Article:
Caltrans has adopted mechanistic-empirical (ME) methods for flexible pavement design, and is using performance-related construction specifications on some projects for hot mix asphalt. Performance-related specifications are used to help ensure that as-built materials meet the performance requirements assumed in ME pavement structural designs. PRS pose new challenges for materials producers and contractors who have never had to relate volumetric mix design parameters to achievement of mechanistic parameters for fatigue life and rutting resistance based on results from performance-related laboratory tests. The objective of this project is to provide guidance to mix designers and contractors to support their decision making regarding changes to mix designs to achieve PRS requirements. The guidance presented in this report was initially developed based on past experience. To validate the guidance and demonstrate its usage, a production mix approved by the California Department of Transportation was selected as the starting point for a set of adjustments applied to the mix and measurement of the effects of each adjustment on mechanistic performance indicators. A total of three sets of adjustments were evaluated, which resulted in a total of four mixes including the baseline. The mechanistic performance parameters evaluated in this study include stiffness, fatigue resistance, and rutting resistance. In addition to direct comparison of laboratory test results, mechanistic-empirical simulations were conducted to evaluate the laboratory mix performance results on predicted pavement performance when the mix was used as a pavement surface layer. The initial mix design guidance was found to be generally consistent with the laboratory test results for the example mix albeit with some minor exceptions. The mix design guidance was then revised based on findings from this study. It is recommended that the revised guidance be used and more data collected to make further improvements.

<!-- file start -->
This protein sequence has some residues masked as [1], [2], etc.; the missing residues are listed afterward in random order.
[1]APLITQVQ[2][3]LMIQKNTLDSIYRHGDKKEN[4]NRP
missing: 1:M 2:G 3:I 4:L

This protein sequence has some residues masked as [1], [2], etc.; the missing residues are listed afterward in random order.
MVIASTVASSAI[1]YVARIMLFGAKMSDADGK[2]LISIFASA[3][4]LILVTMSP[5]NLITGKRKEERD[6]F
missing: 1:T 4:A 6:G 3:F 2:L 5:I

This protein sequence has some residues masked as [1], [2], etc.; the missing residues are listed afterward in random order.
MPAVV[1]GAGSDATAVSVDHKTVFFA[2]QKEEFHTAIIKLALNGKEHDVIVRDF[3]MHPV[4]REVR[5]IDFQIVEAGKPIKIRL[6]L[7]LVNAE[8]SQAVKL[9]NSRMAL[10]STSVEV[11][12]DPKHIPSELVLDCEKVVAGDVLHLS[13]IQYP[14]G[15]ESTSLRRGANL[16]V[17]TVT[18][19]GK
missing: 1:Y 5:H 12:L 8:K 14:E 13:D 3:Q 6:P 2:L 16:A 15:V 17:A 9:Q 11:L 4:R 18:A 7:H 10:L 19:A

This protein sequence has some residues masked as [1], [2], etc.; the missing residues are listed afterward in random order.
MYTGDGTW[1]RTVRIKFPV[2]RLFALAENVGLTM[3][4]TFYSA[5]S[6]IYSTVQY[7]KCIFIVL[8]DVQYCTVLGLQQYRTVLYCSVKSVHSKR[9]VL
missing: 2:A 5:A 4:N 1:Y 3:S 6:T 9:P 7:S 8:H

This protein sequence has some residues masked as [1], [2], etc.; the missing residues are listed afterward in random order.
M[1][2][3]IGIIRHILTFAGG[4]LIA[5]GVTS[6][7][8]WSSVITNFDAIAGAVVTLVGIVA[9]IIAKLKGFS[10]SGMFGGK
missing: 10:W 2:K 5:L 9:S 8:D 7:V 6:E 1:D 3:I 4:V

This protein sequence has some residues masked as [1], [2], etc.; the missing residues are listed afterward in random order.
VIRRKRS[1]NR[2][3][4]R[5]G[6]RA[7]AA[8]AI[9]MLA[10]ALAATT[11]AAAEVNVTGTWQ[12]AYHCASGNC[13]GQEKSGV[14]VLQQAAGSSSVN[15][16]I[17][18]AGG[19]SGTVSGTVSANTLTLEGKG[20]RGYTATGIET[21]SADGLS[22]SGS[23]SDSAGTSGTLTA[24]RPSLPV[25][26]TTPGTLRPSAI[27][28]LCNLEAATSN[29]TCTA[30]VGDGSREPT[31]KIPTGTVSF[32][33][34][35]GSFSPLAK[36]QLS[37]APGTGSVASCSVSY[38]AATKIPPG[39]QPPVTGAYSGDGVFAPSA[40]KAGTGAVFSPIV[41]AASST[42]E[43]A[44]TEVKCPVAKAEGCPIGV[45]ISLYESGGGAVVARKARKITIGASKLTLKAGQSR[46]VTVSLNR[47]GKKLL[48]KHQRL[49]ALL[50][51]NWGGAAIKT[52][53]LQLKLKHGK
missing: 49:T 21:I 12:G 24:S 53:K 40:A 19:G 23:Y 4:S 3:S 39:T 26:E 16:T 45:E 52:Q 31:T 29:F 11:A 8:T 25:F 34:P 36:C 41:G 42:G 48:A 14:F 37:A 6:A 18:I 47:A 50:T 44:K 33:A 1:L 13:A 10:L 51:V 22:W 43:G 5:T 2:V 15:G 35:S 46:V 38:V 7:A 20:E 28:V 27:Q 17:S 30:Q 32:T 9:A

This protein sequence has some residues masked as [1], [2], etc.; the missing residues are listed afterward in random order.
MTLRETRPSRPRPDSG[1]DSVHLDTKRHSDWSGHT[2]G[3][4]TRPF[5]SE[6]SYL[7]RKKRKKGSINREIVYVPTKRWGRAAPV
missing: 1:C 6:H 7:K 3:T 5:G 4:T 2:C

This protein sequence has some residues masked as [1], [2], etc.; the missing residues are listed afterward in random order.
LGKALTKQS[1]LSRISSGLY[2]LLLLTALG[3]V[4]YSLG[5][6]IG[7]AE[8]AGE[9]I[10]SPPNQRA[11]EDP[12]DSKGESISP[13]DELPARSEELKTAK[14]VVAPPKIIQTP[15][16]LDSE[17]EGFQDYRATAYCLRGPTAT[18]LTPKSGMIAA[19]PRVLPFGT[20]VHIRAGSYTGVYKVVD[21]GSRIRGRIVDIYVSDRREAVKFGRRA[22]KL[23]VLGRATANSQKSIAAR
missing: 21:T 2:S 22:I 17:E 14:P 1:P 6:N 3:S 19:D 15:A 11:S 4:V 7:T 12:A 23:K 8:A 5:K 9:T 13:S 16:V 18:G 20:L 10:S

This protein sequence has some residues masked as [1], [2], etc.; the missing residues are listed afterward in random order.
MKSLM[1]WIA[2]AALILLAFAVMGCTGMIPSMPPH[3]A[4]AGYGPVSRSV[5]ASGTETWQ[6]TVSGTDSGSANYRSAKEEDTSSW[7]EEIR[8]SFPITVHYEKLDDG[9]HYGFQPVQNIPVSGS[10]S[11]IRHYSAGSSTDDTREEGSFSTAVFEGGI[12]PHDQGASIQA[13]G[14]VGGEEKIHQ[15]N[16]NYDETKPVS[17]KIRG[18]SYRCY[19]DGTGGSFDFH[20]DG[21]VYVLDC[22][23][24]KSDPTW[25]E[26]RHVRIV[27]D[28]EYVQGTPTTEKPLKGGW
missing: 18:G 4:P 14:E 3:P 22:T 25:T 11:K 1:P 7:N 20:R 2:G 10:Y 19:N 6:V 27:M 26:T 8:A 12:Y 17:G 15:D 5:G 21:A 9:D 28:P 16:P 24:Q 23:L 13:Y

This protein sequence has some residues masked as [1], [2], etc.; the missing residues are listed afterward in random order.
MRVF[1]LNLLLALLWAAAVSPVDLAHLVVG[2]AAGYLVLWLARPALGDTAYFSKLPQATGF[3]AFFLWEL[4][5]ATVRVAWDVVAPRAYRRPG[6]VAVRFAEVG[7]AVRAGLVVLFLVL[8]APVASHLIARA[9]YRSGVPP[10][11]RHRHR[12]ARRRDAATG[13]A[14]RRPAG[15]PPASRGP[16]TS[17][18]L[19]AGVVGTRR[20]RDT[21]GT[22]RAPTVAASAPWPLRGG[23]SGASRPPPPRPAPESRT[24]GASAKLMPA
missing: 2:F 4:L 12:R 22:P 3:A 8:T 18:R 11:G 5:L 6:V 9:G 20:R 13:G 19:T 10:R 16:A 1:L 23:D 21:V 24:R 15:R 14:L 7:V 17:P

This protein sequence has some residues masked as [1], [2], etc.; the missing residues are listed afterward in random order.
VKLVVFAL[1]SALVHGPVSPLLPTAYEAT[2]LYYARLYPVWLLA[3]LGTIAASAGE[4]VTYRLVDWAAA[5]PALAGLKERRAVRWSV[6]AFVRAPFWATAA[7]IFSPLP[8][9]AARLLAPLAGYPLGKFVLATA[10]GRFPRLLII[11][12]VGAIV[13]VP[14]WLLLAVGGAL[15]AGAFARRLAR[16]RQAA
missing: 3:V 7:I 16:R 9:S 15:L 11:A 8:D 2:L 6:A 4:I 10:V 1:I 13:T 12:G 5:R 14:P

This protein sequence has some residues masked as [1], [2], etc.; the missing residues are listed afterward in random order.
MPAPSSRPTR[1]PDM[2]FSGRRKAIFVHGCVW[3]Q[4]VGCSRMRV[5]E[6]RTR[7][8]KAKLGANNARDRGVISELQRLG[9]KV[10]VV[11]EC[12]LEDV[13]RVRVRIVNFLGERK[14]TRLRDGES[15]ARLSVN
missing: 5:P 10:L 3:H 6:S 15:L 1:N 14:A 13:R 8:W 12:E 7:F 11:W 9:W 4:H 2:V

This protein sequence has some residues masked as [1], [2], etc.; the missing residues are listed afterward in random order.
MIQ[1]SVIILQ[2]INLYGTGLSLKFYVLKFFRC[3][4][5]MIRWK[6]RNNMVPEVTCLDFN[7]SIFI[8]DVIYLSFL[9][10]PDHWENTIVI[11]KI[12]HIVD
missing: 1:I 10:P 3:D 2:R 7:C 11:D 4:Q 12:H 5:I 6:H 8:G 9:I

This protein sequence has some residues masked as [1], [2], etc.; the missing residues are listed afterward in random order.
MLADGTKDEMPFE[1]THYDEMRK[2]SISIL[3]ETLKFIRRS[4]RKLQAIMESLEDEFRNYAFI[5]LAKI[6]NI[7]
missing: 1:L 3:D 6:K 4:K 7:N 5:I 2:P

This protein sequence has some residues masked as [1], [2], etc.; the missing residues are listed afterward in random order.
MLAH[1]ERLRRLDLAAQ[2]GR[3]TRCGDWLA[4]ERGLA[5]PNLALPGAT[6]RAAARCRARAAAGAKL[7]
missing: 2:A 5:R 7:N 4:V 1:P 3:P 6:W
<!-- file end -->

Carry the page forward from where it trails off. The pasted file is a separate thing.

White Paper on Alternate Strategies for Reducing Greenhouse Gas Emissions: A Life Cycle Approach Using a Supply Curve
The purpose of this white paper is to provide Caltrans with a methodology that uses LCA and LCCA analyses to create a “supply curve” that ranks the different strategies/actions that can be taken to reduce GHG emissions and lessen any other environmental impacts that affect ecosystems and human health. For Caltrans to implement the proposed methodology, the process must be validated and assessed using currently available actions. This white paper presents the methodology and demonstrates its initial use in quantifying and ranking several potential strategies.
Related Research Centers & Groups
- 3 Revolutions Future Mobility Program
- China Center for Energy and Transportation
- Energy Futures Research Center
- Hydrogen Pathways Program
- National Center for Sustainable Transportation
- Plug-In Hybrid & Electric Vehicle Research Center
- Sustainable Freight Research Center
- Sustainable Transportation Center
- Sustainable Transportation Energy Pathways (STEPS)
- Urban Land Use and Transportation Center
- Policy Institute for Energy, Environment, and the Economy
- UC Davis Institute of Transportation Studies